Prigozhin denies trying to overthrow Putin as Wagner chief defends Russia insurrection

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The head of the Wagner mercenary group, Yevgeny Prigozhin, has said that he was not trying to overthrow the Russian government by marching on Moscow in comments likely to fuel further speculation about the terms struck to stop the warlord’s attempted coup.

In an 11-minute voice recording released on social media, his first since the armed uprising against Russia’s military leadership on Saturday, Prigozhin said he wanted to demonstrate his objection to a decision to disband Wagner and also to demonstrate Russia’s poor domestic defences.

Yevgeny Prigozhin, the owner of the Wagner Group military company, right, sits inside a military vehicle posing for a selfie photo with a local civilian on a street in Rostov-on-Don on Saturday.Credit: AP

Prigozhin said the march towards Moscow by Wagner troops to within 200 kilometres of the capital on Saturday was a protest aimed at bringing to account those responsible for “enormous mistakes” in Russia’s war in Ukraine, as well as to prevent the “destruction” of his mercenary group.

Prigozhin had not been seen or heard from since he drove away from the southern army headquarters his Wagner militia briefly took over on Saturday and is still facing charges for his armed insurrection despite the Kremlin promising the charges would be dropped, according to state media.

“We didn’t have the goal of toppling the existing regime, which is lawfully elected, as we have said many times,” Prigozhin said, who did not refer to President Vladimir Putin by name.

“Our decision to turn around came from two important factors. The first was that we did not want to spill Russian blood. The second, we were marching to demonstrate our protest, not to unseat the government.”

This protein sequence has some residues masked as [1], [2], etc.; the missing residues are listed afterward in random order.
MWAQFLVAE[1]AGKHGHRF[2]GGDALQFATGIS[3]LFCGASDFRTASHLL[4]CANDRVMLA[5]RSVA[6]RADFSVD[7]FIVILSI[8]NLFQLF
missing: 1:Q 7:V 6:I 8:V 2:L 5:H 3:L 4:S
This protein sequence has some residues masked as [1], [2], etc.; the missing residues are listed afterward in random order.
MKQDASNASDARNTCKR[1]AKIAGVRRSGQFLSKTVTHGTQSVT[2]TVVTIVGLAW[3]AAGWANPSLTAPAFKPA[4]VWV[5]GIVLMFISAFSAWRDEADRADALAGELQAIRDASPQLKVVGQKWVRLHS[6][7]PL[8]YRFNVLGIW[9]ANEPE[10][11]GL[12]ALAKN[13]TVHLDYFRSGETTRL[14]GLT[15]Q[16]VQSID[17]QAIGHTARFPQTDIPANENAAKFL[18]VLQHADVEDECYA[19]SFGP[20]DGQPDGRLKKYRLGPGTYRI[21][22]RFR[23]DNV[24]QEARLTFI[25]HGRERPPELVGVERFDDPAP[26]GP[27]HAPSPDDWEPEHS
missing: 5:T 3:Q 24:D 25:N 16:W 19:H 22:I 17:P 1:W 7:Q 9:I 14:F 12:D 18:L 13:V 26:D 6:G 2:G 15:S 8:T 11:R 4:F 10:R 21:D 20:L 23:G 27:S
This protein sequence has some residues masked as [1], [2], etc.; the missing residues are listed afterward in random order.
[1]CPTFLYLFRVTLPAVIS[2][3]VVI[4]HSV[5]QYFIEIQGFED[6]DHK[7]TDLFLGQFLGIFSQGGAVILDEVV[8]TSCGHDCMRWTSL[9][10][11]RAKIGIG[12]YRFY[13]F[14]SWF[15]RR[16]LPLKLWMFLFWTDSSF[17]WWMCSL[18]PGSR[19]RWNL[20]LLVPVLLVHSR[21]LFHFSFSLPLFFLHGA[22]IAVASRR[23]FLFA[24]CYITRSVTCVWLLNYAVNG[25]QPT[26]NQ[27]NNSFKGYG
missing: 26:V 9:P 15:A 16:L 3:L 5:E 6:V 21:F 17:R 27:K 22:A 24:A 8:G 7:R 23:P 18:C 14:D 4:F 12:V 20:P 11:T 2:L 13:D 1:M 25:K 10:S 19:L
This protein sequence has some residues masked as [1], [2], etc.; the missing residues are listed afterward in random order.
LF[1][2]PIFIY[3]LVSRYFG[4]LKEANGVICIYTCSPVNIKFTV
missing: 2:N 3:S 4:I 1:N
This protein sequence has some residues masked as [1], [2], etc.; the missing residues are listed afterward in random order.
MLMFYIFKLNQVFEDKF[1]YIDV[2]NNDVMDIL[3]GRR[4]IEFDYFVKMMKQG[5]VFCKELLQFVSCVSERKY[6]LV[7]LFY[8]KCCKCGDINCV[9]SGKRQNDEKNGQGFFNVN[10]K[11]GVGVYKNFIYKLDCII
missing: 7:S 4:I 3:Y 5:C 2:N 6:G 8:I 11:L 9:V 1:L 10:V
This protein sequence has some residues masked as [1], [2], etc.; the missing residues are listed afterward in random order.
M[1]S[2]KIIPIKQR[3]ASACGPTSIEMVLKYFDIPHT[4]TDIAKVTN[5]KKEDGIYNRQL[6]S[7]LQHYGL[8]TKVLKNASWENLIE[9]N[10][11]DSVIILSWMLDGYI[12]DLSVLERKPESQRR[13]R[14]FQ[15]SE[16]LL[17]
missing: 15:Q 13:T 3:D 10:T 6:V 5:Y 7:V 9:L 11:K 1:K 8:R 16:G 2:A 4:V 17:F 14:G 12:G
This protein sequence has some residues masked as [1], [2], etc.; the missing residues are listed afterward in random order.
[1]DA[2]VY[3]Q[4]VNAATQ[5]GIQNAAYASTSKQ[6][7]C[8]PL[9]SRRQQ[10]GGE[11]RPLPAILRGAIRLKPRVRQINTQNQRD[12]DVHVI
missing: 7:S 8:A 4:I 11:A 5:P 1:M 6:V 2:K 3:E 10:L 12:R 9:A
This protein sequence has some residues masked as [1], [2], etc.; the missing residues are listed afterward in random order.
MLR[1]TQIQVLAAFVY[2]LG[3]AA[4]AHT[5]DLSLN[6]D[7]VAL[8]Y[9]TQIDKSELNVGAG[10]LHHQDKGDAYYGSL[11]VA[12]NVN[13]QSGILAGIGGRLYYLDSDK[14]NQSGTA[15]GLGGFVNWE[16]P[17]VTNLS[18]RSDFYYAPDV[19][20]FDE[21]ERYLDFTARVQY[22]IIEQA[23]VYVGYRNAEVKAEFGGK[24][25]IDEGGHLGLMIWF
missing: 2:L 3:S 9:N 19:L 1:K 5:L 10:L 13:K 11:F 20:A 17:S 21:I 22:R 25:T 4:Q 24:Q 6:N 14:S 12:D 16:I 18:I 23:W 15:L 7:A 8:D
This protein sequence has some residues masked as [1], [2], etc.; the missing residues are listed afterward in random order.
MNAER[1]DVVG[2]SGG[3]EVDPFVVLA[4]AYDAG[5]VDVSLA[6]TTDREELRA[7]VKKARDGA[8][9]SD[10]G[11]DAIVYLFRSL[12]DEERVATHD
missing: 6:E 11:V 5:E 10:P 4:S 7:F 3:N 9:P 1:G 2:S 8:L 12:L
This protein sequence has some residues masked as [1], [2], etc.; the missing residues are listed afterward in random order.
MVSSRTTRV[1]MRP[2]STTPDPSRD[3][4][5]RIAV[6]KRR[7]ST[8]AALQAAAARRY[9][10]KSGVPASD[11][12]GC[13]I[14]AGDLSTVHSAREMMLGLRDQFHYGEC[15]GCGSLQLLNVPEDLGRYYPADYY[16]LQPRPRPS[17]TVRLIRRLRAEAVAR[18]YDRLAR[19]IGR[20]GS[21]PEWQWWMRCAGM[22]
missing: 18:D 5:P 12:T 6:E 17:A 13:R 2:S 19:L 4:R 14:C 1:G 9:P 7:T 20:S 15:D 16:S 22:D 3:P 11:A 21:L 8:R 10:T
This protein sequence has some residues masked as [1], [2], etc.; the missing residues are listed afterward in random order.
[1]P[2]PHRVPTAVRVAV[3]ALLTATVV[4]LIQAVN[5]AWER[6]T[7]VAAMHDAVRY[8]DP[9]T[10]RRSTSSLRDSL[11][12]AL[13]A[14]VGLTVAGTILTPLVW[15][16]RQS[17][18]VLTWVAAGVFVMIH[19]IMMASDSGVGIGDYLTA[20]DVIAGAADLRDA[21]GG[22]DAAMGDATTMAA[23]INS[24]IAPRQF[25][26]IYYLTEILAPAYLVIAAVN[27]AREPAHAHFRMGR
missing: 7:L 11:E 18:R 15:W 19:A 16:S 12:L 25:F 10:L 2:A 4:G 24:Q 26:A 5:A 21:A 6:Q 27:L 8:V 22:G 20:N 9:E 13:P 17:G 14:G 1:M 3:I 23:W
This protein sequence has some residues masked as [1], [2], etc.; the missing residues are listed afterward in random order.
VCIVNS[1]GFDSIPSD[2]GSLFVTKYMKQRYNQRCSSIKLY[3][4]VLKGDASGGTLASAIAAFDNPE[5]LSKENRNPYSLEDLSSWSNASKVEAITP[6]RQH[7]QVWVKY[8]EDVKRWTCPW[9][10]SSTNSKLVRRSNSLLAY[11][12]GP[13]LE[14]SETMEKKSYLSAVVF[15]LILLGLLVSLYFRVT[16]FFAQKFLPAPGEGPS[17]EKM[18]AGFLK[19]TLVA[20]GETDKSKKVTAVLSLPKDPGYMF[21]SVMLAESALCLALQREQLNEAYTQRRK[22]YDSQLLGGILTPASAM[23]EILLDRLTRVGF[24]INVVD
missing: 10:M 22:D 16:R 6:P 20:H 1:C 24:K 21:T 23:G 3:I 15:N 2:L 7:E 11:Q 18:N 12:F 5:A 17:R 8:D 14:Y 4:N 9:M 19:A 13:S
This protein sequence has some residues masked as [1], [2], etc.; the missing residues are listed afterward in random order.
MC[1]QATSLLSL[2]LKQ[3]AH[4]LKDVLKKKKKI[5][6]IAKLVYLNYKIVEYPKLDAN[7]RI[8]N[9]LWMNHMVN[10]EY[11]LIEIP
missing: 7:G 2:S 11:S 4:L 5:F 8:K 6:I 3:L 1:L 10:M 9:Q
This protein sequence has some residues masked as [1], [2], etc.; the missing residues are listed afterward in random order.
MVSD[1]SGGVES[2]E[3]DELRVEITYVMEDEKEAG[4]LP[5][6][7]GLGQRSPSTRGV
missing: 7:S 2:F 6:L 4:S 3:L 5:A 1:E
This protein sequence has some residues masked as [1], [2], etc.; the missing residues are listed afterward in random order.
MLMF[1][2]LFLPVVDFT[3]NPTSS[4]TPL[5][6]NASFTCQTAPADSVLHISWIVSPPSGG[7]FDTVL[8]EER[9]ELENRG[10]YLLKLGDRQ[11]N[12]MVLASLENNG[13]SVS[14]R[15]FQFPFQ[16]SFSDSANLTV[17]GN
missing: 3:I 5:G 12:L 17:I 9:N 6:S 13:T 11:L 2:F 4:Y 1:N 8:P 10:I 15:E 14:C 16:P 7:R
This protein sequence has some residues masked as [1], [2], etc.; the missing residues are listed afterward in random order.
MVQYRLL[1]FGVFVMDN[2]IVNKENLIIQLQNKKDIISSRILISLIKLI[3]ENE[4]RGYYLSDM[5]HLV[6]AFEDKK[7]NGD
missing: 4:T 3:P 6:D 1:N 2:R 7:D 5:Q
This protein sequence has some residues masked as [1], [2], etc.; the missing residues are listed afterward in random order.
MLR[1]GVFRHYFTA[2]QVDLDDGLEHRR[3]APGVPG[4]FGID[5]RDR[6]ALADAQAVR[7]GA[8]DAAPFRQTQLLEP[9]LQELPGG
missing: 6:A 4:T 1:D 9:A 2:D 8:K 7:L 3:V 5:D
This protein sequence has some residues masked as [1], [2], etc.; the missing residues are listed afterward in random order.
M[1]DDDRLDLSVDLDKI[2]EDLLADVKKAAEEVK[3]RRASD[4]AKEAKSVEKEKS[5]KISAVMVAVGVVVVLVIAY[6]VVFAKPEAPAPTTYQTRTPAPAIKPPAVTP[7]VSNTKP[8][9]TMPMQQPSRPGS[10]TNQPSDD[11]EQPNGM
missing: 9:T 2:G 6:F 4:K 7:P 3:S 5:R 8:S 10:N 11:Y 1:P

In a deal struck by Belarusian President Alexander Lukashenko, Prigozhin was offered free passage to Belarus and immunity from charges of inciting rebellion.

But Ria Novosti, Russia’s main state news service, on Monday cited a source in the prosecutor-general’s office saying the charges had not been dropped. Kommersant, a Russian business newspaper, also reported that the FSB, Russia’s main security service, was still investigating Prigozhin and said “not enough time has passed to take another decision”.

Prigozhin said on Telegram that Lukashenko offered to find ways for Wagner to keep working legally.

He said that the trigger for his rebellion was a strike by the Russian army on Wagner’s camp in eastern Ukraine that killed about 30 of his fighters. He insisted, however, that his actions were not a coup attempt.

Prigozhin, formerly a close ally of Putin, said the ability of Wagner troops to progress unimpeded reaching a few hundred miles from Moscow showed serious security problems in the country.

“The goal was to prevent the destruction of the Wagner [private military company] and to hold to account those who, with their unprofessional actions, made a huge amount of mistakes during the special military operation,” he said, using the official Russian terminology for the full-scale invasion of Ukraine.

“It was not our aim to topple the current regime. We covered 780 kilometres in a day. Not a single soldier on the ground was killed. We regret that we were forced to strike at aircraft, but they were dropping bombs on us and launching missile strikes.”

Prigozhin spoke out hours after Defense Minister Sergei Shoigu was shown on state television on Monday at what the Defense Ministry said was the forward command post of Russia’s ‘Zapad’ group of forces in the war zone in Ukraine.

The Wagner founder has heaped abuse on Shoigu for months, accusing him of bungling the invasion of Ukraine and of attempting to “destroy” Wagner.

Putin hasn’t been seen since early Saturday either when he denounced the revolt as “treason” in a TV address to the nation and threatened “harsh” punishment that never transpired.

Prigozhin didn’t disclose his whereabouts since announcing late Saturday that he was calling off the assault and withdrawing his forces.

The rapid chain of events has left the US, Europe and China puzzling over the political fallout from a rebellion that shattered Putin’s invincible image as Russia’s leader and spiralled into the greatest threat to his nearly quarter-century rule.

The crisis highlighted bitter divisions within Russia over the faltering war in Ukraine – the biggest conflict in Europe since World War II – as a Ukrainian counteroffensive continues to try to push Putin’s forces out of occupied territories.

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